Into Shoreham's shopping strip swims the area's catch of the day, likely the month, maybe the year.
Oceans 5 Seafood Market & Eatery is divided by three: counter, restaurant and bar. It succeeds each way, making a little splash on a stretch of Route 25A not exactly known for dining out. But do go into the commercial center on the north side, just east of the firehouse.
The sign highlights the market, which is deservedly popular for takeout. On the other side of the gray beadboard room divider is a restaurant that fits about 25. Fittingly, the appointments are dominated by vivid, oversize black-and-white photos of fish-market scenes, Fulton variety.
It's a pleasantly contemporary space, with black ceiling, exposed ductwork and sharp lighting fixtures that appear to cascade as if emulating fireworks. There are enough reasons to celebrate, very fair prices among them.
Oceans 5 is the offspring of Rick's Seafood market and restaurant in upstate Mahopac. As you'd expect, the theme here is fresh fish and shellfish, best prepared with minimal fuss. The kitchen does more, but you should stick to the basics.
These include well-made New England-style clam chowder and crab-and-corn chowder. Fried clam strips, breaded shrimp scampi-style and seafood salad also are respectable. And the house's crabcake is a neatly crusted, slightly crunchy, mildly sweet affair.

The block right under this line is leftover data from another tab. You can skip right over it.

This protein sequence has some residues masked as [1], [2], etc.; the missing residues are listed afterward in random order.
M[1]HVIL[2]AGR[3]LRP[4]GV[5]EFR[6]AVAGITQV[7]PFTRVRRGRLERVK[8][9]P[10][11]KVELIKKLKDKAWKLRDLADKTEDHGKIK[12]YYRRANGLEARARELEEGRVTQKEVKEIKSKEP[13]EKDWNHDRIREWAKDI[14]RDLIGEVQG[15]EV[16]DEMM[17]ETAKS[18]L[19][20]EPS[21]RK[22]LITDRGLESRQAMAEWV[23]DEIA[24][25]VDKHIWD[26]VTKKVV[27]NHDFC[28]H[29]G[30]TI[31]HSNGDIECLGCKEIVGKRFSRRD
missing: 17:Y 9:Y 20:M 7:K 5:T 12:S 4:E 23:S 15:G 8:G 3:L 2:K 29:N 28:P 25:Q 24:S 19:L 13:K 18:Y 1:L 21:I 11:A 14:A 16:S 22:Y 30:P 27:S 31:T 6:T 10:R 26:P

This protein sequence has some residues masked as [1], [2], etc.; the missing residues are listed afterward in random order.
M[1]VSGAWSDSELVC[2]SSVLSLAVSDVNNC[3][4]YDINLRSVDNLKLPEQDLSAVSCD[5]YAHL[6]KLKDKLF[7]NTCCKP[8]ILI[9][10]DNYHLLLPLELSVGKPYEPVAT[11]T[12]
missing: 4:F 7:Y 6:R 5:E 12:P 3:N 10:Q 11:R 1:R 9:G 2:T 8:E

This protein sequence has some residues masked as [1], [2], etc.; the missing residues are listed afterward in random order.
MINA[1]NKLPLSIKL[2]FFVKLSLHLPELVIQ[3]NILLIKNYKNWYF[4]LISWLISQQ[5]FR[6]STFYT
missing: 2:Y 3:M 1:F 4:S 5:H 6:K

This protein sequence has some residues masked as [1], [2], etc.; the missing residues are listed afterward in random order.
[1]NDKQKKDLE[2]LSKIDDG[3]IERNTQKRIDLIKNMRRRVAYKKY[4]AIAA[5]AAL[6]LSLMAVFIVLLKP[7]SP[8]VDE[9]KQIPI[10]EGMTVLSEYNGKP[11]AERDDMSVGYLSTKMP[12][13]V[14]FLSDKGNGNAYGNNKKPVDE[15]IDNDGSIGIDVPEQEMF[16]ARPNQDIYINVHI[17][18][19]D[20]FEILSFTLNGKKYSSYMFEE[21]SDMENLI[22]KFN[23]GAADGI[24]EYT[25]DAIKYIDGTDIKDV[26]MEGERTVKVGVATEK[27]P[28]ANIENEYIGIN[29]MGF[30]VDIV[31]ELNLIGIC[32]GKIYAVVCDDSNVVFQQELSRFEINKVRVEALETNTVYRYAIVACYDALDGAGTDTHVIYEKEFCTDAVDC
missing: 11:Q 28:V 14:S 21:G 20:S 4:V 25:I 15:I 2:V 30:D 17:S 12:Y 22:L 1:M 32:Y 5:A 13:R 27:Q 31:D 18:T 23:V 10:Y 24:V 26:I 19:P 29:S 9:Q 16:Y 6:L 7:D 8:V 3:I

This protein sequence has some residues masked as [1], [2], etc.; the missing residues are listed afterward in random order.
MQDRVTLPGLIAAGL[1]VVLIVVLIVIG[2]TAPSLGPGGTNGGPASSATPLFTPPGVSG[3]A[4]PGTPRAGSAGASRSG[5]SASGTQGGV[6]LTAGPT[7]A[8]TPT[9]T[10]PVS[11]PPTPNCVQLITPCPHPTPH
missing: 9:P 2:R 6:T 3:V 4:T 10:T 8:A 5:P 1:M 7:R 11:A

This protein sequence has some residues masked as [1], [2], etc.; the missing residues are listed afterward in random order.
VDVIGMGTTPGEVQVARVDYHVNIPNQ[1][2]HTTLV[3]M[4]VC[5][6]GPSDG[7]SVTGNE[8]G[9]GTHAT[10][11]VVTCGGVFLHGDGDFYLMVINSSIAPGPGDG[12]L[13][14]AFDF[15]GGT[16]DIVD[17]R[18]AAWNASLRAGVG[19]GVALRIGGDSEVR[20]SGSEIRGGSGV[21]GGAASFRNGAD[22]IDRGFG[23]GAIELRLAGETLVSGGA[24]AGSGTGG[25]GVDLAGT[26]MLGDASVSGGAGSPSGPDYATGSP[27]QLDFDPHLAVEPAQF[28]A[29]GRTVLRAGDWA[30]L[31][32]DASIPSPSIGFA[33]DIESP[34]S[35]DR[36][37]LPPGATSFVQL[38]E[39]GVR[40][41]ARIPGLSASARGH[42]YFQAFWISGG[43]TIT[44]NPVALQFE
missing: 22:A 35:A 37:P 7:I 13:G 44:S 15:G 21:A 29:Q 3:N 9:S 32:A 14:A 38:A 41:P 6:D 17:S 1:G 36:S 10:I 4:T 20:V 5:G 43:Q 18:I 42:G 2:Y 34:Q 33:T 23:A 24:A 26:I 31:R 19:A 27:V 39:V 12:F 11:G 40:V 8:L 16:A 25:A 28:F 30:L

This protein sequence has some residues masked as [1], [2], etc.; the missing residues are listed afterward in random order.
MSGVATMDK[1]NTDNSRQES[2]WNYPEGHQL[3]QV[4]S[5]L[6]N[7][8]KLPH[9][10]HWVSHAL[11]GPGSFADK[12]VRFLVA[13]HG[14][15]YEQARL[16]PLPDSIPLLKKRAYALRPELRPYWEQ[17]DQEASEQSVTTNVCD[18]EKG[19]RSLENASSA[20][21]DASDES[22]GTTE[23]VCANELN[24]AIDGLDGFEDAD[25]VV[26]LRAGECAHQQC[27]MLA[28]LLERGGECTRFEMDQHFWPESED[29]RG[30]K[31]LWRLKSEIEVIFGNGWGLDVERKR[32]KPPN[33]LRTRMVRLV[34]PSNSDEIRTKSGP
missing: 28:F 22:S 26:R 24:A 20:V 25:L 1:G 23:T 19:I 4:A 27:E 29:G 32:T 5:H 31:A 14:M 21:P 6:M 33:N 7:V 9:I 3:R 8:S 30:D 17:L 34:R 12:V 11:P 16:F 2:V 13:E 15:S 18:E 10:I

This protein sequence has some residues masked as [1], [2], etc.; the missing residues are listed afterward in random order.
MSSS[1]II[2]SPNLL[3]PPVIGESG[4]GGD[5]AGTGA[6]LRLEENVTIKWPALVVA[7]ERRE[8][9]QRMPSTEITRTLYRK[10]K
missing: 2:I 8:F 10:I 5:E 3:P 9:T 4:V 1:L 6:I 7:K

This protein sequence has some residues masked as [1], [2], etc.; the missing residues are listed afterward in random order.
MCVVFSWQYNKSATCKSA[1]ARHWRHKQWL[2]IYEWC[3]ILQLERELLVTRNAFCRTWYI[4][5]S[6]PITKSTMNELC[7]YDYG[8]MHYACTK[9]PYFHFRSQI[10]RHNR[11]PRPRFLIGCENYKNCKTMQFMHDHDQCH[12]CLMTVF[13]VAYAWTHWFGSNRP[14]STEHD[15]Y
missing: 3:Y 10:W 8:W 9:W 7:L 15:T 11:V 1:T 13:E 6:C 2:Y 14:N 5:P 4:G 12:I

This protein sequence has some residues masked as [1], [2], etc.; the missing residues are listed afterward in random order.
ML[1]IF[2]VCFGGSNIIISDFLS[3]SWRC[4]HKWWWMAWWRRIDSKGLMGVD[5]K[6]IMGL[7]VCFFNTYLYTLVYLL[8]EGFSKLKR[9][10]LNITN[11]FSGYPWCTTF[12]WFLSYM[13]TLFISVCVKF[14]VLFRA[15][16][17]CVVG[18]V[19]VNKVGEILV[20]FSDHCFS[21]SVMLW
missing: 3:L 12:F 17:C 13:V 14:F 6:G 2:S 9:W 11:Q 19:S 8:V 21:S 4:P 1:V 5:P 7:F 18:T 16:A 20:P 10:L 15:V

Skippable: overdone, maple-glazed sea scallops wrapped with bacon. Likewise, halibut overwhelmed by a puttanesca-style sauce. There's no reason to dip garlic toast into the rendition of bouillabaisse, either. It's a harshly seasoned seafood stew, missing even a hint of fennel, already undone before the finfish and shellfish were by being overcooked.
Things improve with the rainbow trout amandine, pistachio-crusted Arctic char and an ample, tasty lobster roll. Crisp beer-battered fish-and-chips, made with cod, is excellent, even if the fries are outdone by the coleslaw. Good sesame-crusted tuna, too.
Oceans 5 has a create-your-own-entrée section. Pick from more than a dozen fish; decide whether you want it grilled, pan-seared or baked; and add a sauce, if you like. That last group could lead you into teriyaki territory, the province of pineapple-and-mango salsa and the world of "wasabi fusion." Simpler is better.
And, if you're here with a carnivorous malcontent, the charbroiled New York strip steak with caramelized onions is a satisfying alternative.
The desserts are dreary, from mushy brownie to pasty cheesecake. But they could lead you to that friendly bar.